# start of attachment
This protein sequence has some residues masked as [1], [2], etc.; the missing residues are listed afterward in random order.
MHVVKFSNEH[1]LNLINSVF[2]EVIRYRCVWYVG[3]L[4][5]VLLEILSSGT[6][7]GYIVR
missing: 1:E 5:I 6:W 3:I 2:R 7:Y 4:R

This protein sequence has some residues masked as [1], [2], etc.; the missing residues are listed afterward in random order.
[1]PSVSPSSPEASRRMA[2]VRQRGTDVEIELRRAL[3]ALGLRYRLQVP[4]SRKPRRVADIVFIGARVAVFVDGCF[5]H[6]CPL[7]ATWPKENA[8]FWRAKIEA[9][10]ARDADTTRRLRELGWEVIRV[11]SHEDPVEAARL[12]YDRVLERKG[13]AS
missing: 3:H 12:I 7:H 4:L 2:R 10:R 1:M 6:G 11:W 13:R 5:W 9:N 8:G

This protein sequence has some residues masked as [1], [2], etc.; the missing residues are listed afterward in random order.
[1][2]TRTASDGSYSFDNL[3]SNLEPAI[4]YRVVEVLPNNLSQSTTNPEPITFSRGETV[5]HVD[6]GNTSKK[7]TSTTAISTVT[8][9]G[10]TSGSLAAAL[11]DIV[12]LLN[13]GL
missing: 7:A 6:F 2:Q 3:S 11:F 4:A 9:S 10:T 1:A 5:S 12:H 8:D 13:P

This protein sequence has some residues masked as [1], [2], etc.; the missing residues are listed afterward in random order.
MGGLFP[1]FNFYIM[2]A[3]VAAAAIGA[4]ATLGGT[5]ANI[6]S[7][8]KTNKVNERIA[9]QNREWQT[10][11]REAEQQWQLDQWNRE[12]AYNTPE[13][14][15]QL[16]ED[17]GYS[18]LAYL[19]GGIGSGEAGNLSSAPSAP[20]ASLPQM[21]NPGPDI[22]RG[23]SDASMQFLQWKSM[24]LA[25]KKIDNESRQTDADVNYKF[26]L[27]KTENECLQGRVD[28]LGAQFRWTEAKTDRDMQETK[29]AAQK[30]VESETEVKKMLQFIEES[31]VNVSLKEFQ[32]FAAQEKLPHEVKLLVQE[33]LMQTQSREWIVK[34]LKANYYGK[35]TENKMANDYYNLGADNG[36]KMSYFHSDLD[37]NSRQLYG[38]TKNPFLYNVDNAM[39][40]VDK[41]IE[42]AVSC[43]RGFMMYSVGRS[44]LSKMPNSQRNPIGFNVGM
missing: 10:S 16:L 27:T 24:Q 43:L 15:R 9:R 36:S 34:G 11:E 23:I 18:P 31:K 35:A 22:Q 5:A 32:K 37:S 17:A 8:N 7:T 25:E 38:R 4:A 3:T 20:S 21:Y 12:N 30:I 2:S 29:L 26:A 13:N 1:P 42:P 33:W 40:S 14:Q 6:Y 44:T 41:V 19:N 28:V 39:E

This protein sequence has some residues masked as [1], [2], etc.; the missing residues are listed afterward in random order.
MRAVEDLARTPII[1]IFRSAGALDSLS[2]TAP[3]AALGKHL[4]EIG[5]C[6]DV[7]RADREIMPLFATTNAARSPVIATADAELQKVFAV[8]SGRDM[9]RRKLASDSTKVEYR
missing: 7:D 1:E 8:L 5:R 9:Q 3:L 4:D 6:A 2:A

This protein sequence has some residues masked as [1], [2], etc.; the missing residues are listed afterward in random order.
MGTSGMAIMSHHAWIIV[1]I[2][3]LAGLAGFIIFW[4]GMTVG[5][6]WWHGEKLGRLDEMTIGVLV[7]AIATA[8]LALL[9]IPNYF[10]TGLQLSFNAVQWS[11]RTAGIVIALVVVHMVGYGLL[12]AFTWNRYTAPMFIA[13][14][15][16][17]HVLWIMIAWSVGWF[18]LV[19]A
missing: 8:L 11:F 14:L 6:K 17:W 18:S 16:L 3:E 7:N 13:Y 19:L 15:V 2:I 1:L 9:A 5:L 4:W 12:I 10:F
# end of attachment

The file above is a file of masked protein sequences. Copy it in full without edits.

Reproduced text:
This protein sequence has some residues masked as [1], [2], etc.; the missing residues are listed afterward in random order.
MHVVKFSNEH[1]LNLINSVF[2]EVIRYRCVWYVG[3]L[4][5]VLLEILSSGT[6][7]GYIVR
missing: 1:E 5:I 6:W 3:I 2:R 7:Y 4:R

This protein sequence has some residues masked as [1], [2], etc.; the missing residues are listed afterward in random order.
[1]PSVSPSSPEASRRMA[2]VRQRGTDVEIELRRAL[3]ALGLRYRLQVP[4]SRKPRRVADIVFIGARVAVFVDGCF[5]H[6]CPL[7]ATWPKENA[8]FWRAKIEA[9][10]ARDADTTRRLRELGWEVIRV[11]SHEDPVEAARL[12]YDRVLERKG[13]AS
missing: 3:H 12:I 7:H 4:L 2:R 10:R 1:M 6:G 11:W 13:R 5:W 9:N 8:G

This protein sequence has some residues masked as [1], [2], etc.; the missing residues are listed afterward in random order.
[1][2]TRTASDGSYSFDNL[3]SNLEPAI[4]YRVVEVLPNNLSQSTTNPEPITFSRGETV[5]HVD[6]GNTSKK[7]TSTTAISTVT[8][9]G[10]TSGSLAAAL[11]DIV[12]LLN[13]GL
missing: 7:A 6:F 2:Q 3:S 11:F 4:A 9:S 10:T 1:A 5:S 12:H 8:D 13:P

This protein sequence has some residues masked as [1], [2], etc.; the missing residues are listed afterward in random order.
MGGLFP[1]FNFYIM[2]A[3]VAAAAIGA[4]ATLGGT[5]ANI[6]S[7][8]KTNKVNERIA[9]QNREWQT[10][11]REAEQQWQLDQWNRE[12]AYNTPE[13][14][15]QL[16]ED[17]GYS[18]LAYL[19]GGIGSGEAGNLSSAPSAP[20]ASLPQM[21]NPGPDI[22]RG[23]SDASMQFLQWKSM[24]LA[25]KKIDNESRQTDADVNYKF[26]L[27]KTENECLQGRVD[28]LGAQFRWTEAKTDRDMQETK[29]AAQK[30]VESETEVKKMLQFIEES[31]VNVSLKEFQ[32]FAAQEKLPHEVKLLVQE[33]LMQTQSREWIVK[34]LKANYYGK[35]TENKMANDYYNLGADNG[36]KMSYFHSDLD[37]NSRQLYG[38]TKNPFLYNVDNAM[39][40]VDK[41]IE[42]AVSC[43]RGFMMYSVGRS[44]LSKMPNSQRNPIGFNVGM
missing: 10:S 16:L 27:T 24:Q 43:L 15:R 9:R 36:S 34:G 11:E 23:I 18:P 31:K 35:A 22:Q 5:A 32:K 37:S 17:A 8:N 7:T 25:E 38:R 4:A 3:T 20:S 21:Y 12:N 30:I 2:S 29:L 26:A 13:N 1:P 42:P 33:W 40:S 14:Q 6:Y 44:T 41:V 19:N 28:V 39:E

This protein sequence has some residues masked as [1], [2], etc.; the missing residues are listed afterward in random order.
MRAVEDLARTPII[1]IFRSAGALDSLS[2]TAP[3]AALGKHL[4]EIG[5]C[6]DV[7]RADREIMPLFATTNAARSPVIATADAELQKVFAV[8]SGRDM[9]RRKLASDSTKVEYR
missing: 7:D 1:E 8:L 5:R 9:Q 3:L 4:D 6:A 2:A

This protein sequence has some residues masked as [1], [2], etc.; the missing residues are listed afterward in random order.
MGTSGMAIMSHHAWIIV[1]I[2][3]LAGLAGFIIFW[4]GMTVG[5][6]WWHGEKLGRLDEMTIGVLV[7]AIATA[8]LALL[9]IPNYF[10]TGLQLSFNAVQWS[11]RTAGIVIALVVVHMVGYGLL[12]AFTWNRYTAPMFIA[13][14][15][16][17]HVLWIMIAWSVGWF[18]LV[19]A
missing: 8:L 11:F 14:L 6:K 17:W 18:S 16:L 3:E 7:N 13:Y 19:L 15:V 2:I 1:L 9:A 5:L 4:W 12:I 10:F